Am I wrong in connecting this sort of imagination with that which one witnesses in fanatics of religious faith? With such a faculty Balzac could not be, like Edgar Poe, merely a narrator of nightmares. He was preserved from the fantastic by another gift which seems contradictory to the first. This visionary was in reality a philosopher, that is to say, an experimenter and a manipulator of general ideas. Proof of this may be found in his biography, which shows him to us, during his college days at Vendome, plunged into a whirl of abstract reading. The entire theological and occult library which he discovered in the old Oratorian institution was absorbed by the child, till he had to quit school sick, his brain benumbed by this strange opium. The story of Louis Lambert is a monograph of his own mind. During his youth and in the moments snatched from his profession, to what did he turn his attention? Still to general ideas. We find him an interested onlooker at the quarrel of Geoffroy Saint-Hilaire and Cuvier, troubling himself about the hypothesis of the unity of creation, and still dealing with mysticism; and, in fact, his romances abound in theories. There is not one of his works from which you cannot obtain abstract thoughts by the hundreds. If he describes, as in The Vicar of Tours, the woes of an old priest, he profits by the opportunity to exploit a theory concerning the development of sensibility, and a treatise on the future of Catholicism. If he describes, as in The Firm of Nucingen, a supper given to Parisian blases, he introduces a system of credit, reports of the Bank and Bureau of Finance, and—any number of other things! Speaking of Daniel d'Arthez, that one of his heroes who, with Albert Savarus and Raphael, most nearly resembles himself, he writes: "Daniel would not admit the existence of talent without profound metaphysical knowledge. At this moment he was in the act of despoiling both ancient and modern philosophy of all their wealth in order to assimilate it. He desired, like Moliere, to become a profound philosopher first of all, a writer of comedies afterwards." Some readers there are, indeed, who think that philosophy superabounds with Balzac, that the surplus of general hypotheses overflows at times, and that the novels are too prone to digressions. Be that as it may, it seems incontestible that this was his master faculty, the virtue and vice of his thought. Let us see, however, by what singular detour this power of generalization—the antithesis, one might say, of the creative power—increased in him the faculty of the poetic visionary.

It is important, first of all, to note that this power of the visionary could not be put directly into play. Balzac had not long enough to live. The list of his works, year by year, prepared by his sister, shows that from the moment he achieved his reputation till the day of his death he never took time for rest or observation or the study of mankind by daily and close contact, like Moliere or Saint-Simon. He cut his life in two, writing by night, sleeping by day, and after sparing not a single hour for calling, promenades or sentiment. Indeed, he would not admit this troublesome factor of sentiment, except at a distance and through letters—"because it forms one's style"! At any rate, that is the kind of love he most willingly admitted—unless an exception be made of the mysterious intimacies of which his correspondence has left traces. During his youth he had followed this same habit of heavy labor, and as a result the experience of this master of exact literature was reduced to a minimum; but this minimum sufficed for him, precisely because of the philosophical insight which he possessed to so high a degree. To this meagre number of positive faculties furnished by observation, he applied an analysis so intuitive that he discovered, behind the small facts amassed by him in no unusual quantity, the profound forces, the generative influences, so to speak.

He himself describes—once more in connection with Daniel d'Arthez —the method pursued in this analytical and generalizing work. He calls it a "retrospective penetration." Probably he lays hold of the elements of experience and casts them into a seeming retort of reveries. Thanks to an alchemy somewhat analogous to that of Cuvier, he was enabled to reconstruct an entire temperament from the smallest detail, and an entire class from a single individual; but that which guided him in his work of reconstruction was always and everywhere the habitual process of philosophers: the quest and investigation of causes.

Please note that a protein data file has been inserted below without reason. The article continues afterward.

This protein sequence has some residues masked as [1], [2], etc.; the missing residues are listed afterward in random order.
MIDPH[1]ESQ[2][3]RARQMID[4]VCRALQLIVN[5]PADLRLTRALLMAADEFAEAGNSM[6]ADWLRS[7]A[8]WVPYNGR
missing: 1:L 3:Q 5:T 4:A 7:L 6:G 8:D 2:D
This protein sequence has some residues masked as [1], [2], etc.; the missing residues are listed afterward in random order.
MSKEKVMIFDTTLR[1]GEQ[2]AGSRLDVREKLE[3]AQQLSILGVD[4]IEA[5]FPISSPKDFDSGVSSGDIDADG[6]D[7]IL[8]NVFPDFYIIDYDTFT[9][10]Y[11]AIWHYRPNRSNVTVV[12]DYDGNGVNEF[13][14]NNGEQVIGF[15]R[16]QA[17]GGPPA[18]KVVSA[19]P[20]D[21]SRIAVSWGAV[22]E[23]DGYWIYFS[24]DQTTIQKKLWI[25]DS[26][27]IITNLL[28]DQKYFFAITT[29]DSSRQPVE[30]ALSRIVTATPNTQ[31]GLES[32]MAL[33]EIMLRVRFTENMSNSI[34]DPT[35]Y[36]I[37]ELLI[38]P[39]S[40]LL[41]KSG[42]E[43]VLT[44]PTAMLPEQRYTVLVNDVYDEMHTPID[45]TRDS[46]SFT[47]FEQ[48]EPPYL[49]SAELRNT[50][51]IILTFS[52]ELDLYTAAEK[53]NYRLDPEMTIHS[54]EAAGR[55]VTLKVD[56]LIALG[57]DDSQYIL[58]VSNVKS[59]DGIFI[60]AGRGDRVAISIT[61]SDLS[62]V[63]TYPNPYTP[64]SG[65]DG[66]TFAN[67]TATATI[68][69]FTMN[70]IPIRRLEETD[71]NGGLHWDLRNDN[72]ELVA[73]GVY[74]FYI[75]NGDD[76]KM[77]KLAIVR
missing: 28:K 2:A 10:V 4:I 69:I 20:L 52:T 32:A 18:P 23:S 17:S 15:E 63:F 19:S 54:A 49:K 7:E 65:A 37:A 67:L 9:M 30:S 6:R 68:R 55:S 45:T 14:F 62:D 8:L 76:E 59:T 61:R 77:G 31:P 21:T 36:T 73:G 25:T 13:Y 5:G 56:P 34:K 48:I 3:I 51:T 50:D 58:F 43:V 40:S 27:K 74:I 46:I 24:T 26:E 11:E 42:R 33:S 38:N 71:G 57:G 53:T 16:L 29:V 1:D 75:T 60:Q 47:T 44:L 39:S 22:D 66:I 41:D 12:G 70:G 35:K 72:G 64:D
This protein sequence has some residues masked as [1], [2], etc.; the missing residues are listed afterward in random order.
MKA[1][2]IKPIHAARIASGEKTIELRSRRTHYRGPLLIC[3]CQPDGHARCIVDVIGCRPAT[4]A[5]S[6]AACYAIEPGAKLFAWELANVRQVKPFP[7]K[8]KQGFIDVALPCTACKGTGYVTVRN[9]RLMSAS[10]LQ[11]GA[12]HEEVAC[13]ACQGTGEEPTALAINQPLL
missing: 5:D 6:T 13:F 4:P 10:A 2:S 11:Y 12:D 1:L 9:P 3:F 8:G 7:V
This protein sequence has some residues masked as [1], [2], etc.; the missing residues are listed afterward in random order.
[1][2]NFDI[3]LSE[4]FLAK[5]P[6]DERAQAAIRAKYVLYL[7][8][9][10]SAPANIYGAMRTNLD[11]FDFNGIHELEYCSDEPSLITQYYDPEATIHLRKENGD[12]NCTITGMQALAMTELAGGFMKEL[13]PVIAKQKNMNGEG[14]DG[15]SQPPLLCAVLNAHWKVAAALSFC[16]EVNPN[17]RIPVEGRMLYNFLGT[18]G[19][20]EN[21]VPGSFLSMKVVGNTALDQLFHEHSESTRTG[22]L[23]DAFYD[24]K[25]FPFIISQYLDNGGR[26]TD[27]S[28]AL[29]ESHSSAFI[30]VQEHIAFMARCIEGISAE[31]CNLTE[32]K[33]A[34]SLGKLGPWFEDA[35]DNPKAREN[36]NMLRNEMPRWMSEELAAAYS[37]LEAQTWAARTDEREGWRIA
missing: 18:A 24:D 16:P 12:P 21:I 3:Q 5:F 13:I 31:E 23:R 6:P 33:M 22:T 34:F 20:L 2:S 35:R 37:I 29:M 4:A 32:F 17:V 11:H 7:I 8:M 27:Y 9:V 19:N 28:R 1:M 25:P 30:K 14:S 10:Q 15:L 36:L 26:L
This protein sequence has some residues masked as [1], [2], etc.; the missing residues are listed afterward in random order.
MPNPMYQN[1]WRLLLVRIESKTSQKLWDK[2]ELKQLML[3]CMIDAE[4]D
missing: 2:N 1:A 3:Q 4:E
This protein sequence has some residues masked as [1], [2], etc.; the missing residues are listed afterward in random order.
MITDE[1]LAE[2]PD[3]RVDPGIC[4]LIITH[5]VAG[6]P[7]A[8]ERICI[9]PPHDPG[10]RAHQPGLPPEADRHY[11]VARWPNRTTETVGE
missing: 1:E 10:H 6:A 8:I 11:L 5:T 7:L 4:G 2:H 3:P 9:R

It is due to this analysis that this dreamer has defined almost all the great principles of the psychological changes incident to our time. He saw clearly, while democracy was establishing itself with us on the ruins of the ancient regime, the novelty of the sentiments which these transfers from class to class were certain to produce. He fathomed every complication of heart and mind in the modern woman by an intuition of the laws which control her development. He divined the transformation in the lives of artists, keeping pace with the change in the national situation; and to this day the picture he has drawn of journalism in Lost Illusions ("A Distinguished Provincial at Paris") remains strictly true. It seems to me that this same power of locating causes, which has brought about such a wealth of ideas in his work, has also brought about the magic of it all. While other novelists describe humanity from the outside, he has shown man to us both from within and without. The characters which crowd forth from his brain are sustained and impelled by the same social waves which sustain and impel us. The generative facts which created them are the same which are always in operation about us. If many young men have taken as a model a Rastignac, for instance, it is because the passions by which this ambitious pauper was consumed are the same which our age of unbridled greed multiplies around disinherited youth. Add to this that Balzac was not content merely to display the fruitful sources of a modern intellect, but that he cast upon them the glare of the most ardent imagination the world has ever known. By a rare combination this philosopher was also a man, like the story-tellers of the Orient, to whom solitude and the over-excitement of night-work had communicated a brilliant and unbroken hallucination. He was able to impart this fever to his readers, and to plunge them into a sort of Arabian Nights country, where all the passions, all the desires of real life appear, but expanded to the point of fantasy, like the dreams brought on by laudanum or hasheesh. Why, then, should we not understand the reason that, for certain readers, this world of Balzac's is more real than the actual world, and that they devoted their energies to imitating it?